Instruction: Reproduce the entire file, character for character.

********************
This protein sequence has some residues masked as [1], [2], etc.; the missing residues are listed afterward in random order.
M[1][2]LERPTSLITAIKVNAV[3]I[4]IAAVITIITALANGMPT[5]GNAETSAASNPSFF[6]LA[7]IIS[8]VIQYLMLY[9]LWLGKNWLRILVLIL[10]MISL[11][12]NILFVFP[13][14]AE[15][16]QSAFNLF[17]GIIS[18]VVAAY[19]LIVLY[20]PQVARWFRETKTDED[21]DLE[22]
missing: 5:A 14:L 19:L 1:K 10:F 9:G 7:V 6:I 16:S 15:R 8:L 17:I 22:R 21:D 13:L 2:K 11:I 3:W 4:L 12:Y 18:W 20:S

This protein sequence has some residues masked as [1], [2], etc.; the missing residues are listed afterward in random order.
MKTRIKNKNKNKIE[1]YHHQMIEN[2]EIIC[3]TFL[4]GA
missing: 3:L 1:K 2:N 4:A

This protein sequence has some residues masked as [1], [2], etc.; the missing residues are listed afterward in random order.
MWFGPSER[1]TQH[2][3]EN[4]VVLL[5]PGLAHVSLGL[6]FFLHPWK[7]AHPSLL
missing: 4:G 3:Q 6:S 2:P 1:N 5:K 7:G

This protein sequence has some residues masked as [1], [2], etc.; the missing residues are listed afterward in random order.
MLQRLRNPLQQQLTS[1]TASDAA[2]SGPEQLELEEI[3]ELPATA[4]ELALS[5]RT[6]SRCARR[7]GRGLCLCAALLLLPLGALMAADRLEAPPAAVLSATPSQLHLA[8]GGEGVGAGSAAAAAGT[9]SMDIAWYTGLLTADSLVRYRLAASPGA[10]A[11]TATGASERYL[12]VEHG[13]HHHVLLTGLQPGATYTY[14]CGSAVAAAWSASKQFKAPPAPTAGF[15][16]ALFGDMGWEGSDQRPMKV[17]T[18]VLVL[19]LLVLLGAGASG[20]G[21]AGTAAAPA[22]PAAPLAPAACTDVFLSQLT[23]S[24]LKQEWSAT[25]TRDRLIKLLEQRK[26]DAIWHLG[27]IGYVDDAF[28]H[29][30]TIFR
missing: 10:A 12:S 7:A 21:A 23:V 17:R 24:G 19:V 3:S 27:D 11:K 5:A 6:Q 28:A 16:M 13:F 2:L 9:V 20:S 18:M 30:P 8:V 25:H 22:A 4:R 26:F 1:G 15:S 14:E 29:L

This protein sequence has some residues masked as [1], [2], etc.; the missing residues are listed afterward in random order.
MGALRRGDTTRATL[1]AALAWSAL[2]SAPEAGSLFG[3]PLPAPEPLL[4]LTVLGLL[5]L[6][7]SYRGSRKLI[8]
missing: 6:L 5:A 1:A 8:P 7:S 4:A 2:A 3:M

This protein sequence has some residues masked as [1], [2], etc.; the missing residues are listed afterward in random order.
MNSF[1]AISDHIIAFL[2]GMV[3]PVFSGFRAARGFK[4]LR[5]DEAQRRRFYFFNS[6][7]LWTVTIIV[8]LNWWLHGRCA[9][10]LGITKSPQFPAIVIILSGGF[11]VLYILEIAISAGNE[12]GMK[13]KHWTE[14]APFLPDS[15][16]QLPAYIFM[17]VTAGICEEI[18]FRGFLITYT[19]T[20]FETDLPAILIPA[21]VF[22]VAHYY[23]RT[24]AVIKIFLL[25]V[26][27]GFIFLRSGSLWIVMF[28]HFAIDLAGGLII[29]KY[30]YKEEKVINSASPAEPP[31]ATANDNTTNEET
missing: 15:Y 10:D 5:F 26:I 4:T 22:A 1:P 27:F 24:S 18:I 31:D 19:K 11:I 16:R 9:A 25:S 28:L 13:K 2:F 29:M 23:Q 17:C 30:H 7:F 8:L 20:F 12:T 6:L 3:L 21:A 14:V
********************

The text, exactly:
This protein sequence has some residues masked as [1], [2], etc.; the missing residues are listed afterward in random order.
M[1][2]LERPTSLITAIKVNAV[3]I[4]IAAVITIITALANGMPT[5]GNAETSAASNPSFF[6]LA[7]IIS[8]VIQYLMLY[9]LWLGKNWLRILVLIL[10]MISL[11][12]NILFVFP[13][14]AE[15][16]QSAFNLF[17]GIIS[18]VVAAY[19]LIVLY[20]PQVARWFRETKTDED[21]DLE[22]
missing: 5:A 14:L 19:L 1:K 10:F 9:G 7:V 6:I 16:S 15:R 8:L 17:I 22:R 21:D 13:L 2:K 11:I 3:W 4:L 12:Y 18:W 20:S

This protein sequence has some residues masked as [1], [2], etc.; the missing residues are listed afterward in random order.
MKTRIKNKNKNKIE[1]YHHQMIEN[2]EIIC[3]TFL[4]GA
missing: 3:L 1:K 2:N 4:A

This protein sequence has some residues masked as [1], [2], etc.; the missing residues are listed afterward in random order.
MWFGPSER[1]TQH[2][3]EN[4]VVLL[5]PGLAHVSLGL[6]FFLHPWK[7]AHPSLL
missing: 4:G 3:Q 6:S 2:P 1:N 5:K 7:G

This protein sequence has some residues masked as [1], [2], etc.; the missing residues are listed afterward in random order.
MLQRLRNPLQQQLTS[1]TASDAA[2]SGPEQLELEEI[3]ELPATA[4]ELALS[5]RT[6]SRCARR[7]GRGLCLCAALLLLPLGALMAADRLEAPPAAVLSATPSQLHLA[8]GGEGVGAGSAAAAAGT[9]SMDIAWYTGLLTADSLVRYRLAASPGA[10]A[11]TATGASERYL[12]VEHG[13]HHHVLLTGLQPGATYTY[14]CGSAVAAAWSASKQFKAPPAPTAGF[15][16]ALFGDMGWEGSDQRPMKV[17]T[18]VLVL[19]LLVLLGAGASG[20]G[21]AGTAAAPA[22]PAAPLAPAACTDVFLSQLT[23]S[24]LKQEWSAT[25]TRDRLIKLLEQRK[26]DAIWHLG[27]IGYVDDAF[28]H[29][30]TIFR
missing: 10:A 12:S 7:A 21:A 23:V 17:R 24:G 19:V 3:S 27:D 11:K 5:A 6:Q 28:A 16:M 13:F 2:L 9:V 20:S 18:M 30:P 8:V 25:H 22:A 4:R 26:F 1:G 15:S 14:E 29:L

This protein sequence has some residues masked as [1], [2], etc.; the missing residues are listed afterward in random order.
MGALRRGDTTRATL[1]AALAWSAL[2]SAPEAGSLFG[3]PLPAPEPLL[4]LTVLGLL[5]L[6][7]SYRGSRKLI[8]
missing: 6:L 5:A 1:A 8:P 7:S 4:A 2:A 3:M

This protein sequence has some residues masked as [1], [2], etc.; the missing residues are listed afterward in random order.
MNSF[1]AISDHIIAFL[2]GMV[3]PVFSGFRAARGFK[4]LR[5]DEAQRRRFYFFNS[6][7]LWTVTIIV[8]LNWWLHGRCA[9][10]LGITKSPQFPAIVIILSGGF[11]VLYILEIAISAGNE[12]GMK[13]KHWTE[14]APFLPDS[15][16]QLPAYIFM[17]VTAGICEEI[18]FRGFLITYT[19]T[20]FETDLPAILIPA[21]VF[22]VAHYY[23]RT[24]AVIKIFLL[25]V[26][27]GFIFLRSGSLWIVMF[28]HFAIDLAGGLII[29]KY[30]YKEEKVINSASPAEPP[31]ATANDNTTNEET
missing: 15:Y 10:D 5:F 26:I 4:T 22:A 1:P 27:F 24:S 18:I 31:D 19:K 11:I 16:R 9:A 25:S 28:L 13:K 2:F 29:M 23:Q 17:C 30:H 7:F 8:L 20:F 12:T 6:L 3:L 21:A 14:V